Adipose Tissue – Stromal Vascular Fraction Separation and Flow Cytometry

Epididymal white adipose tissue (EWAT) from mice were excised at the time of sacrifice and minced in PBS. Minced samples were placed in HEPES-buffered DMEM supplemented with 10 mg/ml fatty acid–poor BSA and centrifuged at 1000 g for 10 minutes at room temperature to pellet erythrocytes and other blood cells. A lipopolysaccharide-depleted collagenase (type IV) cocktail (Sigma-Aldrich, St. Louis, MO) (1 mg/ml) was added to the tissue filtrate and the samples incubated at 37°C on an orbital shaker for 35 minutes. Once digestion was complete, samples were passed through a sterile 250-µm nylon mesh. The suspension was centrifuged at 500 g for 10 minutes. The pelleted stromal vascular cells (SVCs) were resuspended in erythrocyte lysis buffer and incubated at room temperature for 5 minutes. The erythrocyte-depleted SVCs were centrifuged at 500 g for 5 minutes. The SVC fraction was subject to FACS analysis, using antibodies that allow for differentiation between macrophage and T cell populations. For macrophages, the antibodies used were against F4/80, CD11b and CD11c, and cells were stained with propidium iodide (PI) to differentiate live cells. These cells were gated on live cells (those that were PI negative) and CD11b positivity. Subsequent determinations included the presence of F4/80 followed by the presence or absence of CD11c. The cells were analyzed on a BD FacsCANTO II flow cytometer utilizing FACS Diva Software. For T cells, the antibodies (purchased from eBiosciences, San Diego, CA and Biolegend, San Diego, CA) were against CD3, CD4, CD8, FoxP3, and CD62L. A commercially available FoxP3 buffer (eBiosciences, San Diego, CA) was utilized to allow intracellular staining for FoxP3. CD62L was used to differentiate activated T cells, as activation leads to shedding of CD62L. Hence, activated T cells were defined as CD62L negative. Single-cell suspensions of splenocytes and adipose tissue SVC were fixed & permeabilized (Foxp3 buffer set, eBioscience), then stained with fluorochrome-labeled antibodies against the above mentioned markers. Stained cells were analyzed on an LSR II flow cytometer (BD Biosciences) running FACSDiva software.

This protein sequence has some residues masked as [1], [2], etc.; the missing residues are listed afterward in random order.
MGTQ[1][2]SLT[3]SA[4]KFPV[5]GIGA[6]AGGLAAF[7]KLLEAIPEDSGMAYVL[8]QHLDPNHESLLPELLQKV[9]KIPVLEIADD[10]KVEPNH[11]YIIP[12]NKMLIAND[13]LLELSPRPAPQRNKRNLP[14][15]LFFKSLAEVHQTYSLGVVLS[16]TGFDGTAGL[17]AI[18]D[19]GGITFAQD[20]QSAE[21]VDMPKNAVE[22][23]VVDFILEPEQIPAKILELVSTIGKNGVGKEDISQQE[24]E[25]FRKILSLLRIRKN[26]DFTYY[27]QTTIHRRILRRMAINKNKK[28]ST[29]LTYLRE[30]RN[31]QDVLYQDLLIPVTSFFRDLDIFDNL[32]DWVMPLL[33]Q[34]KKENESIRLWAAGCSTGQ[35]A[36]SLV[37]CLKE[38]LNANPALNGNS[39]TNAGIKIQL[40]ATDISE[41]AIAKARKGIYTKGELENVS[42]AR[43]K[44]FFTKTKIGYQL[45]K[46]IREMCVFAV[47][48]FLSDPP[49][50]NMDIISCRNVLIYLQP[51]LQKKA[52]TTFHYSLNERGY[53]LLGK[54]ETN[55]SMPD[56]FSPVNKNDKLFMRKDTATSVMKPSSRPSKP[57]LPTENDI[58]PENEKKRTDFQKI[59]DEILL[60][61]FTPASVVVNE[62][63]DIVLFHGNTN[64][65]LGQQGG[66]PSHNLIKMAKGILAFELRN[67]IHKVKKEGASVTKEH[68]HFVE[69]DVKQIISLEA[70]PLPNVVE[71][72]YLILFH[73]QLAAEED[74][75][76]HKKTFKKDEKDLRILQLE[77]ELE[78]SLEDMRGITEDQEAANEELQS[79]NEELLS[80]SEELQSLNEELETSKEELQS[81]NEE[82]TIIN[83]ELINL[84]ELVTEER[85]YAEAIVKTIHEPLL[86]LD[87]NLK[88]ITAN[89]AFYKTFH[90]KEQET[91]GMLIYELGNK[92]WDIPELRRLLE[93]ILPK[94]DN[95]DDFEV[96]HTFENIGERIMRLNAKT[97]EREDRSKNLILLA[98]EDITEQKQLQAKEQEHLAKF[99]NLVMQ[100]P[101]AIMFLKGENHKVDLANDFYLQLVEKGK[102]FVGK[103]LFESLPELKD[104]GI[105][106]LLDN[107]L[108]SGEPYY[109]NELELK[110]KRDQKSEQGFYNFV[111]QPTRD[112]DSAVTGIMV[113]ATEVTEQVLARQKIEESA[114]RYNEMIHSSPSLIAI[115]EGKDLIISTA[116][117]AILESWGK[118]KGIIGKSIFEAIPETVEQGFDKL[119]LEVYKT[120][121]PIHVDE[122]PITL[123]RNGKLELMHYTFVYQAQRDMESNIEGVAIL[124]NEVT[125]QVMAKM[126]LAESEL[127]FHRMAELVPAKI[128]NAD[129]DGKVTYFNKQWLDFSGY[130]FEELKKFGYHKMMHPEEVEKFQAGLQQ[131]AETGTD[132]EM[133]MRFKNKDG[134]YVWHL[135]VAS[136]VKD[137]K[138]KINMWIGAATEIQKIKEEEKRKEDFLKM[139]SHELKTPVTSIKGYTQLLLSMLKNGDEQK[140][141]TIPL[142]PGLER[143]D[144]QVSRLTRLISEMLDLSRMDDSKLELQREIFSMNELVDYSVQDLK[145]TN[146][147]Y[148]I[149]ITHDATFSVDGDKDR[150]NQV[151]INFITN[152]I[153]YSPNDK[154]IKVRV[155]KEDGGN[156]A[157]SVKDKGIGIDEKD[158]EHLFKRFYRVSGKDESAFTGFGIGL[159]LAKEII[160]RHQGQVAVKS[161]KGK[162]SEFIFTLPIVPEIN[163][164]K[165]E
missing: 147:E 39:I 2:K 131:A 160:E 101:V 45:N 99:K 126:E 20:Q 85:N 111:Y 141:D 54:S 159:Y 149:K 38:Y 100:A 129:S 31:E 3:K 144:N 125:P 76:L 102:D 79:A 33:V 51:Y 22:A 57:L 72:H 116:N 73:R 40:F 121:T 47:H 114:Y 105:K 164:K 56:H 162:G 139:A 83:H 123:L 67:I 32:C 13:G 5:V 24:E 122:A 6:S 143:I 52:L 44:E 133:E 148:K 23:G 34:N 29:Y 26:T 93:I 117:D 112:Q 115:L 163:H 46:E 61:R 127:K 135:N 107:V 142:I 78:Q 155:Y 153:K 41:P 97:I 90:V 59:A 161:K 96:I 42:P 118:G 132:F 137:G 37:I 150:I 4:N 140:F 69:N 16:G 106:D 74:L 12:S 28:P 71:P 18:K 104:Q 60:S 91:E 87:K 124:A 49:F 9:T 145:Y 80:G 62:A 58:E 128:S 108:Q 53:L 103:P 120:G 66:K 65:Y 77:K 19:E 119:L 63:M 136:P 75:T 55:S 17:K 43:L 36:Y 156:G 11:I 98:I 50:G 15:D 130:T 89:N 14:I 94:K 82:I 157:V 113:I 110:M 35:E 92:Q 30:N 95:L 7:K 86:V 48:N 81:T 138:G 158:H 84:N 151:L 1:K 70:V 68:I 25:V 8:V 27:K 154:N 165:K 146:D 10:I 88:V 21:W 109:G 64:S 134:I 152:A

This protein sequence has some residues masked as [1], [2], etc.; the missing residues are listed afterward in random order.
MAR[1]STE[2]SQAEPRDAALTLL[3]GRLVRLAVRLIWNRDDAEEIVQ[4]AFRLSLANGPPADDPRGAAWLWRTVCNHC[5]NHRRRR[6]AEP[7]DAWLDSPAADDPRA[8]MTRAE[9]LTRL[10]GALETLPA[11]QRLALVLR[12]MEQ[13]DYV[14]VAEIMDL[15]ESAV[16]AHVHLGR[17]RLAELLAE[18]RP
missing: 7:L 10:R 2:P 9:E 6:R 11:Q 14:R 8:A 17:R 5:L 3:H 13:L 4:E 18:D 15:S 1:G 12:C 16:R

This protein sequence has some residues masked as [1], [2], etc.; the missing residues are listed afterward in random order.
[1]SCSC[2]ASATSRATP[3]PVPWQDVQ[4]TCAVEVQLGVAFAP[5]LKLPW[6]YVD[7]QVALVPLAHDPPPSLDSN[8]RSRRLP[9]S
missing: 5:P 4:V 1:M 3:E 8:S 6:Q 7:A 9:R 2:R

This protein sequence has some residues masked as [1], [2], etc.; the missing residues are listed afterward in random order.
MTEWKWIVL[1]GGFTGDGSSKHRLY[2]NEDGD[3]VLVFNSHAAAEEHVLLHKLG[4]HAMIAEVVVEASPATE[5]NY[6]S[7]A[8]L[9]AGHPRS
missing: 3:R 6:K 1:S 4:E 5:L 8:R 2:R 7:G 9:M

Relative proportions (% of total SVC cells) of activated CD4 or CD8 T cells (CD3+CD4/8+CD62L) and regulatory T cells (CD3+CD4+Foxp3+) were enumerated by FACS analysis, and multiplied by the total number of SVC cells obtained per tissue to calculate the total number of that cell type per tissue. The number of cells was subsequently normalized to the amount of adipose tissue.

Histological and Immunohistochemical Characterization of Tissues

Tissues were preserved in 10% formalin for 24 hours and fixed in paraffin. Sections were utilized for hematoxylin and eosin and Movat’s pentachrome staining as described previously [15]. Adipose tissues and livers were also stained with the macrophage-specific antibody Mac2. Immunohistochemical analysis was performed using techniques described previously [16].

Real-time Quantitative Polymerase Chain Reaction of Adipose Tissue and Liver

Total RNA from harvested tissue (adipose tissue and liver) was extracted with a QIAGEN kit using standard protocols. After DNase treatment, 2 µg of RNA was reverse transcribed. cDNA generated was subjected to quantitative real time PCR amplification using the TaqMan Universal PCR Master Mix (Life Technologies, Grand Island, NY) reagent kit and ABI 7900 instrument, according to standard protocols. The primers and probes were obtained from Life Technologies. Co-amplification of mRNA for mouse Gapdh as the housekeeping gene was performed in all samples. Relative expression was assessed by the comparative CT method.

Glucose and Insulin Tolerance Testing

Glucose tolerance testing was performed on fasted mice by frequent sampling at 0, 30, 60 and 120 minutes by tail nicking after intra-peritoneal glucose injections at 13 weeks after initiating diets. The intraperitoneal glucose dose was 1 mg/kg. Mice were fasted for approximately 4 hours prior to testing. The insulin resistance index is the homeostatic model assessment of insulin resistance, calculated by multiplying the fasting glucose by the fasting insulin and dividing by 405, using mass units of mg/dl [17].

Statistics

Data are expressed as means ± SEM unless noted otherwise. Mean values were compared using one-way ANOVA with Duncan’s post hoc testing on parametric data (with HFHSC as the control for interpretation purposes) using SPSS Statistics 20 (IBM, Somers, NY). Data not normally distributed were analyzed using the Kruskal-Wallis test with Dunn post-test using GraphPad Prism program (Version 5.04, GraphPad Software, Inc., San Diego, CA). p<0.05 was considered statistically significant.

Results

Weight Gain is Reduced in Mice Receiving Anti-CD40L Antibody

Over a 16 week period, mice on the HFHSC diet gained a significant amount of weight compared to chow fed mice. This weight gain was similar among untreated mice on the HFHSC diet and mice treated with IgG and CTLA-4 Ig. Mice receiving the anti-CD40L antibody gained significantly less weight starting at the 10 week time point through the end of the study (Figure 1A). In addition to this difference in body weight, there was a significant difference noticed in the body fat composition of the mice treated with anti-CD40L antibody.(Figure 1B). Food intake also was similar among all mice on the HFHSC diet (Figure 1C). EWAT weights were similar among animals fed the obesogenic diet, but liver weights did differ in the treated mice as compared to the control high fat diet mice (Figure 1D). This difference in liver weights was not due to a difference in liver fat, as measured by liver triglycerides and oil red O staining (data not shown).